AARM-AIT played the key role in producing the AC from the viewpoint of using Asian aquaculture, and it will look at the dissemination and its impacts thereafter. It will take the lead role in WP4 in hosting and assisting key African stakeholders to visit Asia and also work on reviewing the impacts on final users of the Case Studies compiled in the AC, so that they can be taken forward as a template. As a leading organization in Asia, AIT will play the key role from the Asian side to link with African research networks. It will also be responsible in WP5 for a study and subsequent Policy into Practice report on governmental approaches, benefits and constraints to aquaculture development in the subregion Thailand, Vietnam and Cambodia, in conjunction and comparison with similar studies carried out by ETC and WFC in Africa.

Key Project Personnel:

Ram C. Bhujel has been serving for over 10 years as a Senior Researcher at the AIT. He has been involved in various research and projects, and has published over 20 research articles. Currently, he manages the Curriculum Development project funded by the EU under the Asia Link programme.


6. Aquaculture and Fisheries Science Department at Bunda College, University of Malawi http://www.bunda.unima.mw/(external link)


Link to Bunda College, University of Malawi, Lilongwe, Malawi website

Bunda College was established in 1966 and is the only institution in Malawi that is involved in teaching and research in agriculture and natural resources / environment at the tertiary level. The College is one of the five constituent colleges of the University of Malawi. Bunda College has three faculties: Faculty of Environmental Sciences; Faculty of Agriculture; and Faculty of Development Studies. The Aquaculture and Fisheries Science Department, established in 2000, has 12 members of staff specialized in fish nutrition, genetics and reproduction, ecology and stock assessment.
The Department runs Regional BSc in Aquaculture and Fisheries Science (currently with >30 students) and MSc Aquaculture and Fisheries Science (currently with >10 students) programmes with students from Namibia, Zambia and Uganda. It undertakes collaborative research activities with Rhodes University (Department of Ichthyology and Fisheries Science) and Penn State University, USA, and WorldFish Center. In addition, Memoranda of Understanding (MOU) have been signed with the University of Namibia, Rhodes University and WorldFish Center. The research areas include biological (e.g. screening of indigenous species for aquaculture); ecological (e.g. studies on the threatened Opsaridium microlepis) and socio-economic (e.g. studies to determine reasons for the collapse of Chambo fishery in Lake Malombe (funded by IFPRI)). The Department has managed both research and development funds in fisheries and aquaculture at Bunda College. Currently, the Department has research funding from the Regional University Forum for Agriculture (RUFORUM) on Opsaridium microlepis (approx. US$50,000); and is and has managed funds from the Icelandic International Development Agency (ICEIDA) (>US$1 million). Finally, because of the state-of-the-art facilities available at Bunda and its collaborative research programmes, Bunda has this year been designated as the Node for the NEPAD Regional Southern African Network on BioSciences (SANBio) on Fisheries and Aquatic Science Research and Development in Southern Africa.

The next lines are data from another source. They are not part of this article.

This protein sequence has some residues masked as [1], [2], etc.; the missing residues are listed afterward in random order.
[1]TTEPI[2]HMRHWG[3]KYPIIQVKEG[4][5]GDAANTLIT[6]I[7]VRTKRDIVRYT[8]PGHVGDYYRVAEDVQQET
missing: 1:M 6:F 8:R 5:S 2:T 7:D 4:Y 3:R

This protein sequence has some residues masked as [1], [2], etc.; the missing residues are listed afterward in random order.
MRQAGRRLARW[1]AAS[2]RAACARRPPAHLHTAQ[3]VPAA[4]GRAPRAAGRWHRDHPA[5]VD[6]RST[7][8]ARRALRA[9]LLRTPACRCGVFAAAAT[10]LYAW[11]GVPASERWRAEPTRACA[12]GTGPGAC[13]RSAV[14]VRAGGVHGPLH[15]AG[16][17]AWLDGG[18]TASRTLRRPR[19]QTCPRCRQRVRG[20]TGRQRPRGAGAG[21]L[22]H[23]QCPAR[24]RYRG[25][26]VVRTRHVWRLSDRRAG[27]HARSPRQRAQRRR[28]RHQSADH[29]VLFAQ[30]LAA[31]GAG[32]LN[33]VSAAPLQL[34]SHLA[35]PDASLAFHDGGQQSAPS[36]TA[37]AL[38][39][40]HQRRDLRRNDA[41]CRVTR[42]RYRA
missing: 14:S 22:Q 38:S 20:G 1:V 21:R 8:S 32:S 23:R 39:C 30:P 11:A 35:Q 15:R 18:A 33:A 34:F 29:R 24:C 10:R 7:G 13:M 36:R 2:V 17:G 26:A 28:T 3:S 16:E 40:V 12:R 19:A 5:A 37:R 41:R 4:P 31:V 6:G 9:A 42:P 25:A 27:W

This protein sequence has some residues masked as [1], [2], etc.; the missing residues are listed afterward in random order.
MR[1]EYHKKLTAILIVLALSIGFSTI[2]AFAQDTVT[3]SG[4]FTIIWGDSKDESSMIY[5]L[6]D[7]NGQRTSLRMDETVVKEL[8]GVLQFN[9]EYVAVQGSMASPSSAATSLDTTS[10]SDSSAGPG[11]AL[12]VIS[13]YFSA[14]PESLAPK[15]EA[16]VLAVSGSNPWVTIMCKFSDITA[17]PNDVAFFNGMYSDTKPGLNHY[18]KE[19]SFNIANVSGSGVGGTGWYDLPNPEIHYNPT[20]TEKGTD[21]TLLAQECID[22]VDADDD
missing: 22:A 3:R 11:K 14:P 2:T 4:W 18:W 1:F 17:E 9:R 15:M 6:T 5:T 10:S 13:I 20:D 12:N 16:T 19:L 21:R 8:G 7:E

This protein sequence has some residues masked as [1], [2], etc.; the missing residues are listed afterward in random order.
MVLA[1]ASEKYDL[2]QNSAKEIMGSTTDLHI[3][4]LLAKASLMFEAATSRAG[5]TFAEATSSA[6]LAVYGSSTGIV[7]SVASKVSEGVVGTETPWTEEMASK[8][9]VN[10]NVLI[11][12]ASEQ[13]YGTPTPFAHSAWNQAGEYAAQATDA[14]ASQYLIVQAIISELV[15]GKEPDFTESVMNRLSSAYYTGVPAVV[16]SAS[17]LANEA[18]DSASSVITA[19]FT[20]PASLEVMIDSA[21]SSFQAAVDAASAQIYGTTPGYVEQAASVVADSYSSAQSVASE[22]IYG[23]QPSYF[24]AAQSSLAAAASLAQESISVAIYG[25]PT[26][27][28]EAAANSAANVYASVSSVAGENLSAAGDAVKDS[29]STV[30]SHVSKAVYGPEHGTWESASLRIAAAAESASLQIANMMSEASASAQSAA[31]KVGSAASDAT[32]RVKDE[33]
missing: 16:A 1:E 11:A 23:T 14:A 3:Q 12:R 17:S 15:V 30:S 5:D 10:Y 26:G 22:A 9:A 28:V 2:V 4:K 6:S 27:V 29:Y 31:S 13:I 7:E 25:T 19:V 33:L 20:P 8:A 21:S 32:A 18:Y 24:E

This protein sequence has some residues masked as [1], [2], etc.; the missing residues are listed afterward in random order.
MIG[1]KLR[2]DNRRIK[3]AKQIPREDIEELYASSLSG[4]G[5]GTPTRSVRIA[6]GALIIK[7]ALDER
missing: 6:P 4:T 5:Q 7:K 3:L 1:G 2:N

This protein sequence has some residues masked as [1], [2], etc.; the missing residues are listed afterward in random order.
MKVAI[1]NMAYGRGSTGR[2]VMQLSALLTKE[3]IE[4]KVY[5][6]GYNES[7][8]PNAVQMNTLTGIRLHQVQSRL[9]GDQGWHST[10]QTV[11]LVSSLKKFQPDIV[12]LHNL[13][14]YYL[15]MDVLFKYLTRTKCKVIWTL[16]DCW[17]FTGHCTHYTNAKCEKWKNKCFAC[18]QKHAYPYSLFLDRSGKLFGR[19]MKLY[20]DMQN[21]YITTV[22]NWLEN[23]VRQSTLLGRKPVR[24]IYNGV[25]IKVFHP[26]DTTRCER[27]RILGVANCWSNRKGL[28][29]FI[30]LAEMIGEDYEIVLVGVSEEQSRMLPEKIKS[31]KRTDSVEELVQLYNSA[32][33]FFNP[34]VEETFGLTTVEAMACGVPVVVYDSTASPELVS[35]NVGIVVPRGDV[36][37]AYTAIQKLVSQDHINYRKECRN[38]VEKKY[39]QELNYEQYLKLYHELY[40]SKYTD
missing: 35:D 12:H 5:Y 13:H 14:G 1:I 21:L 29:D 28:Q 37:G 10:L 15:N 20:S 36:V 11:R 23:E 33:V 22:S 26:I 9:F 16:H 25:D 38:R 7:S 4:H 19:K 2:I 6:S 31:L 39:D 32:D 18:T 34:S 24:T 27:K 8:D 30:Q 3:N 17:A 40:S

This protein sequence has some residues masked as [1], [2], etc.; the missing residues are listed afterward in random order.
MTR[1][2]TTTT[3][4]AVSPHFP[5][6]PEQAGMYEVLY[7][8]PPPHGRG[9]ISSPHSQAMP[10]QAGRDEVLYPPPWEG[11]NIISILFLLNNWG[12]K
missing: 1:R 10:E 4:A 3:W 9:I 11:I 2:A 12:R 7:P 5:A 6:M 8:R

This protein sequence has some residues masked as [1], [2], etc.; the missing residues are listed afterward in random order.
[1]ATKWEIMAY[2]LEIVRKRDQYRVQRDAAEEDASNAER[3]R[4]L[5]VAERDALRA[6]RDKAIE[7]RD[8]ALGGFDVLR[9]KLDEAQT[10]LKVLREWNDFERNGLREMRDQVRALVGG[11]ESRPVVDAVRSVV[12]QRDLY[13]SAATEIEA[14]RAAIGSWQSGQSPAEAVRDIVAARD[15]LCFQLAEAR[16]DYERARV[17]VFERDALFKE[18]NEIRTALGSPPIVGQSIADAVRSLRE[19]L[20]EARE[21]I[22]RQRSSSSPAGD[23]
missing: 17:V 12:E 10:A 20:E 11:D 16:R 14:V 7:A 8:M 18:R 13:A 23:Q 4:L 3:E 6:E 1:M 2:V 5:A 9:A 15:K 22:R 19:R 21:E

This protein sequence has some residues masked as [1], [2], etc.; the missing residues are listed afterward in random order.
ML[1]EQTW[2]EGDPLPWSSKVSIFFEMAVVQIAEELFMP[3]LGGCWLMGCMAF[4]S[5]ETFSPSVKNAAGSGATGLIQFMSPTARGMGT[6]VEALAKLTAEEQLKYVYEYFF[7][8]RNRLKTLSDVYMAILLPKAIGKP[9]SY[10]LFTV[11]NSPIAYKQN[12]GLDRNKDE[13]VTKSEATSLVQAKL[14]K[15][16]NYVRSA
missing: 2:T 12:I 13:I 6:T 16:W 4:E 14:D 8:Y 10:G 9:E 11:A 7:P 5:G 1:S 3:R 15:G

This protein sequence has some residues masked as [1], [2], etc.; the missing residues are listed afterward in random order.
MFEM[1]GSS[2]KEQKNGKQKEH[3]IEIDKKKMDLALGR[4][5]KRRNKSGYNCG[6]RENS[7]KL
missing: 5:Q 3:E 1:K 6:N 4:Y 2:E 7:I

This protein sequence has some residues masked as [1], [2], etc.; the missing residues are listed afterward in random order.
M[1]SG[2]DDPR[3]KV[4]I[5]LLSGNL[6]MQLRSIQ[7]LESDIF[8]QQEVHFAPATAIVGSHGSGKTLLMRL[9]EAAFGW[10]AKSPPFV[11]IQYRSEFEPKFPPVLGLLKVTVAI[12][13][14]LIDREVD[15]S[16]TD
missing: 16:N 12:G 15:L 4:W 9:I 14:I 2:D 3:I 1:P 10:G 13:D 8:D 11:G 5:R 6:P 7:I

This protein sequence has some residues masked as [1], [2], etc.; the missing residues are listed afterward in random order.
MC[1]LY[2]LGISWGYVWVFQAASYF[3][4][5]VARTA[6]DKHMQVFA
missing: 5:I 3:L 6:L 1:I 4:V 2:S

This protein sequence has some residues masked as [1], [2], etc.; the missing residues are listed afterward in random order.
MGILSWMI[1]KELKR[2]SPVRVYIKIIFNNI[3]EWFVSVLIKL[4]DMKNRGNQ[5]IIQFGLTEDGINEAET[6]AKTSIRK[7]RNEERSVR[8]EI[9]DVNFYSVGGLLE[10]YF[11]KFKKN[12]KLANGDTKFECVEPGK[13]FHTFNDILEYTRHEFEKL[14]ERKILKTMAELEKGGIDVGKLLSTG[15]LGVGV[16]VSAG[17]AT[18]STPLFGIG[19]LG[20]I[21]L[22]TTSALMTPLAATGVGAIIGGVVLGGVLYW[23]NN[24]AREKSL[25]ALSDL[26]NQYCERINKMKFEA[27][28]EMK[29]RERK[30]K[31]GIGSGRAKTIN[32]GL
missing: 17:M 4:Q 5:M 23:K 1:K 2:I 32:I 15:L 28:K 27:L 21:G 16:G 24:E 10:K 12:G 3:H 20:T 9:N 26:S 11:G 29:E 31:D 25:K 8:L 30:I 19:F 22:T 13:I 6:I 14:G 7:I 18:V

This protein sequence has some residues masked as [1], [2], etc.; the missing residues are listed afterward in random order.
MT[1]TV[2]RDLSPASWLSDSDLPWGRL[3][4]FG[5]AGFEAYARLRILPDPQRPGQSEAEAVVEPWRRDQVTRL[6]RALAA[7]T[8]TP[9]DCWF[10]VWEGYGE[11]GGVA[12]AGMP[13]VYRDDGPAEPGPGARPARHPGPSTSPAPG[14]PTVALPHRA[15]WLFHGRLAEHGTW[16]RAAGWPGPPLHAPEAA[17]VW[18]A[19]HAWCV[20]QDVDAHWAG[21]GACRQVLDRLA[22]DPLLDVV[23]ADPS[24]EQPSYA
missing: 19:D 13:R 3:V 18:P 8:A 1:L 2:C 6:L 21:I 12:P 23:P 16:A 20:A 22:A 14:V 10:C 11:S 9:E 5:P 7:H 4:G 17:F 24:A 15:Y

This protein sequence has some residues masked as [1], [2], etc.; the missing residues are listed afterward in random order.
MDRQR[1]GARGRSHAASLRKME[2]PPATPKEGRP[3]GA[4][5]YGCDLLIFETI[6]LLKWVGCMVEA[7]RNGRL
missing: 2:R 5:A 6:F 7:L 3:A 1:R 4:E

Main tasks attributed:
Bunda College will be the regional centre for identifying the range of stakeholders in Malawi and surrounding countries to whom the AC is disseminated. Bunda will send out calls to stakeholders for newly-written Case Study material for the AC, and also existing material through submissions from the above process and contact with stakeholders. This process will encourage in-country and regional research collaborations between stakeholders. Finally, through the above setting up and maintaining networks of research between different stakeholders, Bunda will be the hub of networks within the Southern Africa sub-region.

Key Project Personnel:

Dr Emmanuel Kaunda has been serving as Lecturer, Senior Lecturer and Associate Professor for 13 years in Aquaculture and Fisheries Science. He was Head of Department of the Aquaculture and Fisheries Science Department and is in the fourth year as Vice Principal of Bunda College. He is currently the coordinator of a fisheries and aquatic sciences Node for the NEPAD / Southern African Network on Biosciences (SANBio). Dr Kaunda has supervised more than 8 postgraduate students and has published more than 10 research articles in journals and chapters in books.

Dr Jeremiah Kang’mbe, a Lecturer and current Head of the Aquaculture and Fisheries Science at Bunda and with a speciality in Fish Nutrition, is currently supervising undergraduate and graduate research projects. He is involved with development of commercial aquaculture, particularly in feed formulations and general nutritional advice.


7. IRAD, Cameroon http://www.irad-cameroon.org/(external link)



Link to IRAD Institut de Recherche Agricole pour le Développement, Cameroon website


IRAD (Institut de Recherche Agricole pour le Développement) is the agricultural research institution charged by the Cameroon Government to design and implement research activities aiming to answer to needs of agricultural development actors nationwide. With about 1000 personnel, including 275 researchers, IRAD collaborates with all national and international institutions interested in agricultural research, with a focus on sustainable development and partnership. IRAD plays a leading role in the CEMAC sub-region through many regional research projects, including ARDESAC, CARBAP, FORINFO, DURAS, etc. The institution acts through its 5 eco-agro-ecological centers, many stations and sub-stations, including Foumban regional specialized station. The latter has an international vocation and implements research policy in aquaculture and the inland fishery sector. Foumban station has more than 20 years’ on-station and on-farm experience in tropical fish farming. From its inception in 1985, the station has collaborated in numerous projects using varied approaches, including T&V, participatory, partnership, action-research paradigm, etc. It has contributed to the training of more than 200 students, including graduates.